What You Should Know About Home Security

Homeowners ask "What can I do to prevent break-ins?" Here are answers.

The front doors to the L.L. Bean flagship store in Maine do not lock. It’s not a matter of malfunction: there is no lock, and never was.  Since the store opened in 1951, it has been open 24/7.

The rest of us, however, not only have locks; we use them, and we want to trust them.

The need to establish our boundaries, close our doors, and protect ourselves, to rest, sleep, and restore our energy is innate. We don’t want to sleep in shifts, with someone being awake to watch guard.  L.L. Bean may not lock their doors, but they have security and cameras. 

This is the first in a series of blogposts about tools, techniques, products, actions and habits to protect you and your property.

You’ll read about how to best secure doors and windows, which ones to avoid or replace, and which materials are least vulnerable. Steel jamb reinforcement is the most effective I’ve found to prevent kick-ins.

I’ll tell you about hardware: knobs, levers, hinges, strike plates, deadbolts, slide bolts, and screw lengths.  No matter how good the keyed handset, a deadbolt is essential.

We’ll explore thievery–the patterns, motivation, weaknesses and wiliness of those who burgle, backed up by statistics.  For example, most break-ins occur between noon and 3:00 pm.

More, upcoming posts will address pets, children, plus practical and easy deterrents.

My goal is to give you the proverbial ounce of prevention to make your home unappealing to a thief. They’re looking for an easy target, and if your house is too difficult to access, they usually go elsewhere.  An assessment is free for the asking.

And then there is this strategy:

“I have six locks on my door all in a row. When I go out, I lock every other one. I figure no matter how long somebody stands there picking the locks, they are always locking three.”  -Elayne Boosler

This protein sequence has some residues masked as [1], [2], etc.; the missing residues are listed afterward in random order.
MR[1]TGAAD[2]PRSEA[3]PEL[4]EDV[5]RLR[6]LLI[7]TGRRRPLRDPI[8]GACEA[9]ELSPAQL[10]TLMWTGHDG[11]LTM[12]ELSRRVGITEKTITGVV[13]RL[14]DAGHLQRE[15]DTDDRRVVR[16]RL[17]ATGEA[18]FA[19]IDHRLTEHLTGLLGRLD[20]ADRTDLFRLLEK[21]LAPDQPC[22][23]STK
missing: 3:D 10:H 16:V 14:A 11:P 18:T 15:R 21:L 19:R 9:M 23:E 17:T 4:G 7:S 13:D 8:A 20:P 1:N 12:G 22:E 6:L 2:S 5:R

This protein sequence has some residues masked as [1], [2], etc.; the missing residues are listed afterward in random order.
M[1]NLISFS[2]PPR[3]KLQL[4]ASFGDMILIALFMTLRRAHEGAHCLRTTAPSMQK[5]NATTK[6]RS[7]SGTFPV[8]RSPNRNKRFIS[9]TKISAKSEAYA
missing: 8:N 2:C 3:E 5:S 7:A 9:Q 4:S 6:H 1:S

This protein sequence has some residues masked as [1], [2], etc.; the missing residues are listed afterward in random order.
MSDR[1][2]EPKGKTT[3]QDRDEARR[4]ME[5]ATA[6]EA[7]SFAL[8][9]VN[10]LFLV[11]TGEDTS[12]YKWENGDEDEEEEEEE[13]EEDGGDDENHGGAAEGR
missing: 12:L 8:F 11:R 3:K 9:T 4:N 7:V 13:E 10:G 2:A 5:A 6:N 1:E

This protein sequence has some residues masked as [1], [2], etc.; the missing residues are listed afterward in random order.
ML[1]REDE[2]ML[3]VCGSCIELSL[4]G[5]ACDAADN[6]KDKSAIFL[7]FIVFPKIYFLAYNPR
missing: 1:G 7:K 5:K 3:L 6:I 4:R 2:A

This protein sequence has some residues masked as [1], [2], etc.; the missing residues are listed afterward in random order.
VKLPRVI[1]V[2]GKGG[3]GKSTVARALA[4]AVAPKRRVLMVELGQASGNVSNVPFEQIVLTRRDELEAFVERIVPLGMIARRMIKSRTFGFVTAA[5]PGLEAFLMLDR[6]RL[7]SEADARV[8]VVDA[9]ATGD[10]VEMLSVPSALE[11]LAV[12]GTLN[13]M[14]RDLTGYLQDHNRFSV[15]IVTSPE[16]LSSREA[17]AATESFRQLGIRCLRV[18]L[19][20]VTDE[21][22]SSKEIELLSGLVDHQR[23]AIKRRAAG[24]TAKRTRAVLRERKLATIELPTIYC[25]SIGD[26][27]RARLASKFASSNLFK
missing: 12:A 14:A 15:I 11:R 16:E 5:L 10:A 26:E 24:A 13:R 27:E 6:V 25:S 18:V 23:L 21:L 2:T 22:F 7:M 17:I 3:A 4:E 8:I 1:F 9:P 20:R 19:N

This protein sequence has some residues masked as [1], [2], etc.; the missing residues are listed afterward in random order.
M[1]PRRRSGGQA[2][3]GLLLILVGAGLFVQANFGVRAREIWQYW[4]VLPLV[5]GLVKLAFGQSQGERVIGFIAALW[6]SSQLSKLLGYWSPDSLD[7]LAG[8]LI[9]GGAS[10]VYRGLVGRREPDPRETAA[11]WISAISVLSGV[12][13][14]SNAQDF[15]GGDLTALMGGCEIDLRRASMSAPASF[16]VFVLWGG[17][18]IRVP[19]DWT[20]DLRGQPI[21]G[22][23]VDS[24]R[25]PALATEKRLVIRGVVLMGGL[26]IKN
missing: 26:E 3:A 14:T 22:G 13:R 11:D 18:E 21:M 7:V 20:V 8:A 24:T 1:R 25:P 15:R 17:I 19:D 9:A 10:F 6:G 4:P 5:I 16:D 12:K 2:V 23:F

Duncan Cottrell, The Entry Enforcer, is a home improvement technician specializing in Home Intrusion Prevention.  He offers door and window reinforcing, free home security assessments, and answers questions at Duncan@EntryEnforcer.com or (404)289-6960.

This post is contributed by a community member. The views expressed in this blog are those of the author and do not necessarily reflect those of Patch Media Corporation. Everyone is welcome to submit a post to Patch. If you'd like to post a blog, go here to get started.

TooBusytohate April 15, 2012 at 04:22 PM
Have you tried installing a ceiling cat?
Tammy April 20, 2012 at 05:59 PM
I would recommend Comcast Home Security. They do such a good job with cable services, just imagine them monitoring your alarm system!
Duncan Cottrell, The Entry Enforcer April 25, 2012 at 02:18 AM
Alarms deter the timid burglar and limit an intruder's time in the house. Alarms do not keep a crook out. Monitored alarm systems are especially useful for getting quick response to fires (particularly to avoid singeing the fur of the cat on the ceiling).


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